In the last few days our nation, and large parts of Europe, gave pause to remember a monument in the history of the 20th century—D-Day. I’m sure there is little need to revisit the event in any detail, especially with the amount of press coverage for the past few days as we mark 70th anniversary this year. At first, making a spectacle of the 70th anniversary seems a bit mute, it doesn’t ring out like the 50th anniversary, or even the 100th. But as far as marking great events in terms of decades, this year holds extra significance. Few veterans from that day are left among us, and more take their leave of our world with every passing sunset. When we come to celebrating the 80th anniversary, it’s quite possible it will be a remembrance only, with no first-hand stories to hear. Living history is passing as I write this.
I’m sure someone out there is scratching their head and wondering what any of this has to do with writing. It’s actually pretty simple. Several of the earlier posts on The Prose & Cons have talked about the importance of books (PeterHogenkamp) or why Science Fiction and Fantasy Matter (Garrett Calcaterra). So true! I’m just adding another genre to the list of things that matter, Historical Fiction. That’s what chose me as a writer—history. And I’m not talking about the type of history we learn in school. I’m talking about the antidote to those history lessons—the real living parts of history that are forgotten unless someone puts pen to paper.
Can you imagine standing on a troop transport off the Normandy shore 70 years ago? Let’s close our eyes and see if we can…(okay, don’t close your eyes because then you can’t read). No high-tech fabrics to protect against the wind whipping up across the English Channel—just cotton and wool, and leather boots with a heavy steel helmet. Your hands clutched the wooden stock of a rifle, not the lightweight carbines the military sports today, but solid wood to absorb the recoil of a large caliber cartridge. With each step to the landing craft the sea spray soaks the air and loosens the clutch on your weapon, the one thing you know you’ll need if you make it on shore. Then there’s the intolerable ride to the beach, the boat pitching and heaving (sorry Liz!) all the way to the surf line. Finally, the landing doors drop…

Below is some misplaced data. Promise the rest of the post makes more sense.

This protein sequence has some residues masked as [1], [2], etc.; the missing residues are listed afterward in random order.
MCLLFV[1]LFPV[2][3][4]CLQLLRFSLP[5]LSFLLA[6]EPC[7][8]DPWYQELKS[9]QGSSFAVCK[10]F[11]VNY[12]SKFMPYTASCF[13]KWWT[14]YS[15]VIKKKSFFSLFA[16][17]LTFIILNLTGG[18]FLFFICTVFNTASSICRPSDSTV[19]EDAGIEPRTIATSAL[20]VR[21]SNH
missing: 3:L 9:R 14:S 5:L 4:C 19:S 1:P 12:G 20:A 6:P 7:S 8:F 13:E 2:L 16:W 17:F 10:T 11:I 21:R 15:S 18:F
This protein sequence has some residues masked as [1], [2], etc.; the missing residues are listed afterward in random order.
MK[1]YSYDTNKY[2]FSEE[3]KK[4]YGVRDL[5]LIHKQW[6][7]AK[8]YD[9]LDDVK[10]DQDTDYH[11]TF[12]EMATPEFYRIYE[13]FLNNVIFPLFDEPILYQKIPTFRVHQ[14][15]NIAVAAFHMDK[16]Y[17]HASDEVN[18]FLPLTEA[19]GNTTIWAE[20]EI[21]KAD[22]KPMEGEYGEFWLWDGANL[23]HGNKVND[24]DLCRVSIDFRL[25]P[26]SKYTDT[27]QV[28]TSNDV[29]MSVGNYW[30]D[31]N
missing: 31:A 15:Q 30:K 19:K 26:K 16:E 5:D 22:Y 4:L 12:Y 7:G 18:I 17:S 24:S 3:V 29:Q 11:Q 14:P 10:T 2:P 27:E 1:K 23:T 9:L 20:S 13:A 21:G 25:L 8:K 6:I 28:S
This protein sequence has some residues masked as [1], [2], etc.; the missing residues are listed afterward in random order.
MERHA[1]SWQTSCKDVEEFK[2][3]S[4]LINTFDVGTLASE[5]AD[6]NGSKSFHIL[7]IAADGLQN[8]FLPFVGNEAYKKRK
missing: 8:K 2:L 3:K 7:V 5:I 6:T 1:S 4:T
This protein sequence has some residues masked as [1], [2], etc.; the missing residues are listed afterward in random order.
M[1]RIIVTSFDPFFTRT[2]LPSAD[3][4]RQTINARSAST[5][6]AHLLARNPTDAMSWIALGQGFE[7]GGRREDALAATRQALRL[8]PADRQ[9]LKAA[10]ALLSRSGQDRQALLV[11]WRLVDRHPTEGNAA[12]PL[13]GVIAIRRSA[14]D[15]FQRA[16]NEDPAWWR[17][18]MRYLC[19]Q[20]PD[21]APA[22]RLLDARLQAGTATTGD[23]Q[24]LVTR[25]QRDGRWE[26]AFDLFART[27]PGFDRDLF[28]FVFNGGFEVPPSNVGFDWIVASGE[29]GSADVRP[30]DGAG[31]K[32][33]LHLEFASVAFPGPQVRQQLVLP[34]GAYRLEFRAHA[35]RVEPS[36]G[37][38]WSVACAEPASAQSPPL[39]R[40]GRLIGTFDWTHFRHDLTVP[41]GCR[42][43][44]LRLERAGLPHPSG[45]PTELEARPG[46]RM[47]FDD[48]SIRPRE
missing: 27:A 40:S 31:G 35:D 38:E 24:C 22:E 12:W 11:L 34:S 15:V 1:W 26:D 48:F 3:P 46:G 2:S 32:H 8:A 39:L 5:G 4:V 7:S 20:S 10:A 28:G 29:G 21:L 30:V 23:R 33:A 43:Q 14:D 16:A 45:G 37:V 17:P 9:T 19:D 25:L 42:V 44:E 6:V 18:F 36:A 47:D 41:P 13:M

Those little details, the smallest things that were so important to those who experienced them, are lost by the time the June 6th 1944 was pressed into a history text. And in 10 or 20 years it’s possible that no one will be around to share them with us. So what will we have left? What will resurrect the texture of life that time erases?
Of course, there is plenty of historical non-fiction (and not just about D-Day!) There are amazing books in that genre, like Manhunt by James Swanson, recounting the chase for President Lincoln’s killers and the other conspirators. These books are also antidotes to the history texts of our youth, but all too often even the great writing they contain may not truly address the human part of the equation. They have to stick to the script that History wrote for them no matter what. And that’s where Historical Fiction enters the stage—a beautiful mix of reality and illusion—stories that illuminate the human condition while teaching us about History in all those glorious little details. In essence, we fake it! But we have to fake it well. To borrow from JoeClifford’s earlier post, “We are architects manifesting an illusion…”
And so like every other genre, Historical Fiction deserves its well-earned shelf-space. I couldn’t say it any better than Susan Clayton Goldner who just a few days ago wrote, “Stories allow us to spend time with the living and the dead. In the acts of telling, reading and writing them, we discover truths--things we didn't know we knew.” And while Susan is talking about writing in general, a good historical can teach us not only who we are, but also who we were.
Tj Turner is a scientist, a federal agent, a military officer, and a writer. His first novel, Lincoln's Bodyguard, is due out from Oceanview Publishing in April 2015. He can be reached at email@example.com, or through his amazing Literary Agent, Elizabeth Kracht at firstname.lastname@example.org. Learn more at www.tjturnerauthor.com